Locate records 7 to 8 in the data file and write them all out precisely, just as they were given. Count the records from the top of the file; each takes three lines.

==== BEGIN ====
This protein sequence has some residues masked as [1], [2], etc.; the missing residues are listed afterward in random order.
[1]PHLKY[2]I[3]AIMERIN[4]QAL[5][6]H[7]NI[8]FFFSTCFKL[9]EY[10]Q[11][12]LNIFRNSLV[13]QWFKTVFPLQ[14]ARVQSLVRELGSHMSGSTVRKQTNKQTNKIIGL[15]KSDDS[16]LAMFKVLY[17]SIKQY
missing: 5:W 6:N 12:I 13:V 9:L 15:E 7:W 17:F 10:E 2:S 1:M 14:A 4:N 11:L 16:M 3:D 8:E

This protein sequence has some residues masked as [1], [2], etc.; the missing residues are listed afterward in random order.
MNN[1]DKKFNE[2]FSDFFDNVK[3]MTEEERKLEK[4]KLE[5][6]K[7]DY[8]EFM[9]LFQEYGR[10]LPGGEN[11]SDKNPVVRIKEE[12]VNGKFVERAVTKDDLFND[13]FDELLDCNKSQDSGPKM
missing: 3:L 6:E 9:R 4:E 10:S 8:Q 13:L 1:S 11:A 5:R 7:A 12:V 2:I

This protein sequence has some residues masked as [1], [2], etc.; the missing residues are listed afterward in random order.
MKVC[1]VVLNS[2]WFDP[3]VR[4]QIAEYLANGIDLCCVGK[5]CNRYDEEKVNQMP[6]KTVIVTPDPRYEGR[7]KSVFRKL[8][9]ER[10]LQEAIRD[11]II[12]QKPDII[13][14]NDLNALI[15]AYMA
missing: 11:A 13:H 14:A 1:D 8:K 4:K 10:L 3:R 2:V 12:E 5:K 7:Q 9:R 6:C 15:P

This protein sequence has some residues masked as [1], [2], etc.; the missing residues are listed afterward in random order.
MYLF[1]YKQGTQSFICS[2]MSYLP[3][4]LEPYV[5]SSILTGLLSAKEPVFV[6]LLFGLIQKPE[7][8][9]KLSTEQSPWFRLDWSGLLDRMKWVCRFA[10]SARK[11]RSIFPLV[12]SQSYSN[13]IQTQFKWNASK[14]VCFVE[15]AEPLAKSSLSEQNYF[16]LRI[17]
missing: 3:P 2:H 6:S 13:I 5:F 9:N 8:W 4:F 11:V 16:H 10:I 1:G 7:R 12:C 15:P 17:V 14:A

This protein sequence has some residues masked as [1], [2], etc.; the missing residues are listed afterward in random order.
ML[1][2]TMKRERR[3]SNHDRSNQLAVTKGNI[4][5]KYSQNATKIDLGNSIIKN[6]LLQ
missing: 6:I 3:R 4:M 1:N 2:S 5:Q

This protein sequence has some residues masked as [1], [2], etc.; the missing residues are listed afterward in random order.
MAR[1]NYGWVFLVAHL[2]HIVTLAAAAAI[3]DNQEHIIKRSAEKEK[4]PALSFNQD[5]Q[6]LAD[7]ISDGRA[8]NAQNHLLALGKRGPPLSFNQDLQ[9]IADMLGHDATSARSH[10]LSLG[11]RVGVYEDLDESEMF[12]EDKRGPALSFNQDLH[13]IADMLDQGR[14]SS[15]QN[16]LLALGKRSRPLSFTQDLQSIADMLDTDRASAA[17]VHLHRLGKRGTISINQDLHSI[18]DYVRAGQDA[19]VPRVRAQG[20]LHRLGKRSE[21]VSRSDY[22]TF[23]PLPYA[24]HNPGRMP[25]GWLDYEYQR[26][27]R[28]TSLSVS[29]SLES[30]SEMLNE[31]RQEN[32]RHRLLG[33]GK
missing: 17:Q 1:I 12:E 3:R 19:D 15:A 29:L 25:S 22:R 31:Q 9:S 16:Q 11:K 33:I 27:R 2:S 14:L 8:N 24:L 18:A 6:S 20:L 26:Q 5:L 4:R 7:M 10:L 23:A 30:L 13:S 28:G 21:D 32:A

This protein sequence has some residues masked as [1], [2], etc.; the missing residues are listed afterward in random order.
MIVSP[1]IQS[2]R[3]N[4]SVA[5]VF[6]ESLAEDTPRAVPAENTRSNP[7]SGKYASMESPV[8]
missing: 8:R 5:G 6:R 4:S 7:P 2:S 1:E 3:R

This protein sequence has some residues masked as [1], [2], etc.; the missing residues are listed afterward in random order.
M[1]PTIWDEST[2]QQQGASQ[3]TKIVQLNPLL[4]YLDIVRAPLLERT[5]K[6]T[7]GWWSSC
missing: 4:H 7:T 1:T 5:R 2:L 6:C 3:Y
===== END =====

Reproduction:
This protein sequence has some residues masked as [1], [2], etc.; the missing residues are listed afterward in random order.
MIVSP[1]IQS[2]R[3]N[4]SVA[5]VF[6]ESLAEDTPRAVPAENTRSNP[7]SGKYASMESPV[8]
missing: 8:R 5:G 6:R 4:S 7:P 2:S 1:E 3:R

This protein sequence has some residues masked as [1], [2], etc.; the missing residues are listed afterward in random order.
M[1]PTIWDEST[2]QQQGASQ[3]TKIVQLNPLL[4]YLDIVRAPLLERT[5]K[6]T[7]GWWSSC
missing: 4:H 7:T 1:T 5:R 2:L 6:C 3:Y